As per a recent update, officials and experts from Bangladesh and India agreed in Kolkata for a joint stakeholder initiative, to raise climate-linked loss and damage in the Sundarbans at global platforms.
The global platforms would include the 28th Conference of Parties (COP28) to the United Nations Framework Convention on Climate Change which is going to held from November 30-December 12 in Dubai, United Arab Emirates.
About the collaboration:
Both the countries has noted that the transboundary Sundarbans are one of the global hotspots of climate change with increasing high intensity cyclones, sea level rise more than double the global average, and a high degree of erosion leading to large- scale forced migration of people.
According to West Bengal government data, just three cyclones — Bulbul, Amphan and Yaas — caused losses of about Rs 1.5 lakh crore.
Also, out of the total population at risk, nearly five million are in India and the rest in Bangladesh.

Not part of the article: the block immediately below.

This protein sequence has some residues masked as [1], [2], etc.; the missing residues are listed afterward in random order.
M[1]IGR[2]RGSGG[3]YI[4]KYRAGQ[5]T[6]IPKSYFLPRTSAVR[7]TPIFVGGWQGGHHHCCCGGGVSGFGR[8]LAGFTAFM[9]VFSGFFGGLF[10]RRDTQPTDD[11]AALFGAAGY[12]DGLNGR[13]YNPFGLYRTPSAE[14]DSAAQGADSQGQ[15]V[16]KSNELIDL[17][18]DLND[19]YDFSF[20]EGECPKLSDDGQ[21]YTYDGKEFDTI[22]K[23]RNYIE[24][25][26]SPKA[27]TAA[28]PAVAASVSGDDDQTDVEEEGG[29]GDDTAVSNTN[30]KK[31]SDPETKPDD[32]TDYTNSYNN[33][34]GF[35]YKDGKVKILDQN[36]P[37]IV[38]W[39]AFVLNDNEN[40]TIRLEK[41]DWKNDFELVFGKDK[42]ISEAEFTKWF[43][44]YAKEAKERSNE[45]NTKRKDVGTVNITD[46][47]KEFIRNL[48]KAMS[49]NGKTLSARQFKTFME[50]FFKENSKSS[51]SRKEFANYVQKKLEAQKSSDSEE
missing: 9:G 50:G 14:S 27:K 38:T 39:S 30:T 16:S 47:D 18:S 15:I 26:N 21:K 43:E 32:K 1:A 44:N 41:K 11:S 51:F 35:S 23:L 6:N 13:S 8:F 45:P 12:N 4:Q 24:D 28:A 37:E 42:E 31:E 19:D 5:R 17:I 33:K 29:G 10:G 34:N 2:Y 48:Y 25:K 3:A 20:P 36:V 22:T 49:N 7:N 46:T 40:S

The Sundarbans Mangrove Forest:
The Sundarbans mangrove forest, one of the largest such forests in the world, lies across India and Bangladesh on the delta of the Ganges, Brahmaputra and Meghna rivers on the Bay of Bengal.
It is adjacent to the border of India’s Sundarbans World Heritage site inscribed in 1987.
The site is intersected by a complex network of tidal waterways, mudflats and small islands of salt-tolerant mangrove forests, and presents an excellent example of ongoing ecological processes.
The area is known for its wide range of fauna, including 260 bird species, the Bengal tiger and other threatened species such as the estuarine crocodile and the Indian python.
It is home to many rare and globally threatened wildlife species such as the estuarine crocodile, Royal Bengal Tiger, Water monitor lizard, Gangetic dolphin, and olive ridley turtles.
The Sundarbans — a UNESCO World Heritage Site split between West Bengal in India (40 per cent) and Bangladesh (60 per cent).
Climate change triggered problems in the Sundarbans.
A sizeable population has already been affected multiple times, apart from on its unique ecosystem including Bengal tigers.
The project at Sundarbans is part of a global movement, Project CAT (Conserving Acres for Tigers), aimed at building healthy habitats for Tigers by conserving six million acres of protected land across four countries.